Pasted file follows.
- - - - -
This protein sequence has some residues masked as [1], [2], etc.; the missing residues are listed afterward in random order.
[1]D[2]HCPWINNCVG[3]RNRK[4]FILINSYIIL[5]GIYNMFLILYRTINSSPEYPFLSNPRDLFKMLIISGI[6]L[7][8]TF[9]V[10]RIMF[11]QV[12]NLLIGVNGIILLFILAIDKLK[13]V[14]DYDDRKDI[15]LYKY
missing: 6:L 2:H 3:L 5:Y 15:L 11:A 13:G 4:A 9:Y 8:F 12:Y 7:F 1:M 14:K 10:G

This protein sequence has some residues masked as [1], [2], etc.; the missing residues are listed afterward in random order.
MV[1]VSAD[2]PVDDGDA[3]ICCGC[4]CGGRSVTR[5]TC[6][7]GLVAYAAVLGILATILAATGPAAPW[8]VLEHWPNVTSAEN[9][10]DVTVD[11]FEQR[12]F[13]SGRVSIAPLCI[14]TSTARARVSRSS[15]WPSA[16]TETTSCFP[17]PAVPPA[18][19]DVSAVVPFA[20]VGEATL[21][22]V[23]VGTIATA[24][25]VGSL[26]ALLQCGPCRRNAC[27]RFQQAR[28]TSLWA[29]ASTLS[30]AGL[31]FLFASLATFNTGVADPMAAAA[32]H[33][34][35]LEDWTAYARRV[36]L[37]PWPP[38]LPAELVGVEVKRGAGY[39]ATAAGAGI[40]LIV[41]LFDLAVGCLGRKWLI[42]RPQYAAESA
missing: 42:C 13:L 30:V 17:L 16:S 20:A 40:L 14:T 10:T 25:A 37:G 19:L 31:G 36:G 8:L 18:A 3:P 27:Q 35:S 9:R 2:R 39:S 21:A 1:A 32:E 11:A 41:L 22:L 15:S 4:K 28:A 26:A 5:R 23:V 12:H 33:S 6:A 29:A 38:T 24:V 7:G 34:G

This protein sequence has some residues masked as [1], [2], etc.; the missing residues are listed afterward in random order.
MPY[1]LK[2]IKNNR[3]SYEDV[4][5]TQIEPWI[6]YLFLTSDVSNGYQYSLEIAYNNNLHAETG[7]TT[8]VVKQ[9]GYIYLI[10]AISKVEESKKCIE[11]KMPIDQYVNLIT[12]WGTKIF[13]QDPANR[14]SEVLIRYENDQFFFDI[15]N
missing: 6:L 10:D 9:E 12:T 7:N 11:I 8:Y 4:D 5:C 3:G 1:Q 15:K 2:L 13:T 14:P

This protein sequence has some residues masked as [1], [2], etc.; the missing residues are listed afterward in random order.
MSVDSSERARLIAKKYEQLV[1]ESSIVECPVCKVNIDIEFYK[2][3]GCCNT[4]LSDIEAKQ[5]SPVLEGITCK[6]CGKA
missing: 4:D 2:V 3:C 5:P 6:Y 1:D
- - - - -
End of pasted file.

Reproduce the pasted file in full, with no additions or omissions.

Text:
This protein sequence has some residues masked as [1], [2], etc.; the missing residues are listed afterward in random order.
[1]D[2]HCPWINNCVG[3]RNRK[4]FILINSYIIL[5]GIYNMFLILYRTINSSPEYPFLSNPRDLFKMLIISGI[6]L[7][8]TF[9]V[10]RIMF[11]QV[12]NLLIGVNGIILLFILAIDKLK[13]V[14]DYDDRKDI[15]LYKY
missing: 6:L 2:H 3:L 5:Y 15:L 11:A 13:G 4:A 9:Y 8:F 12:Y 7:F 1:M 14:K 10:G

This protein sequence has some residues masked as [1], [2], etc.; the missing residues are listed afterward in random order.
MV[1]VSAD[2]PVDDGDA[3]ICCGC[4]CGGRSVTR[5]TC[6][7]GLVAYAAVLGILATILAATGPAAPW[8]VLEHWPNVTSAEN[9][10]DVTVD[11]FEQR[12]F[13]SGRVSIAPLCI[14]TSTARARVSRSS[15]WPSA[16]TETTSCFP[17]PAVPPA[18][19]DVSAVVPFA[20]VGEATL[21][22]V[23]VGTIATA[24][25]VGSL[26]ALLQCGPCRRNAC[27]RFQQAR[28]TSLWA[29]ASTLS[30]AGL[31]FLFASLATFNTGVADPMAAAA[32]H[33][34][35]LEDWTAYARRV[36]L[37]PWPP[38]LPAELVGVEVKRGAGY[39]ATAAGAGI[40]LIV[41]LFDLAVGCLGRKWLI[42]RPQYAAESA
missing: 42:C 13:L 30:V 17:L 16:S 20:A 40:L 14:T 10:T 25:A 37:G 19:L 31:G 36:G 8:L 18:A 3:P 27:Q 35:S 9:R 2:R 39:S 21:A 1:A 32:E 11:A 41:L 22:L 15:S 4:K 28:A 26:A 5:R 23:V 12:H 33:S 6:A 29:A 38:T 24:V 7:G 34:G

This protein sequence has some residues masked as [1], [2], etc.; the missing residues are listed afterward in random order.
MPY[1]LK[2]IKNNR[3]SYEDV[4][5]TQIEPWI[6]YLFLTSDVSNGYQYSLEIAYNNNLHAETG[7]TT[8]VVKQ[9]GYIYLI[10]AISKVEESKKCIE[11]KMPIDQYVNLIT[12]WGTKIF[13]QDPANR[14]SEVLIRYENDQFFFDI[15]N
missing: 6:L 10:D 9:E 12:T 7:N 11:I 8:Y 4:D 5:C 3:G 1:Q 15:K 2:L 13:T 14:P

This protein sequence has some residues masked as [1], [2], etc.; the missing residues are listed afterward in random order.
MSVDSSERARLIAKKYEQLV[1]ESSIVECPVCKVNIDIEFYK[2][3]GCCNT[4]LSDIEAKQ[5]SPVLEGITCK[6]CGKA
missing: 4:D 2:V 3:C 5:P 6:Y 1:D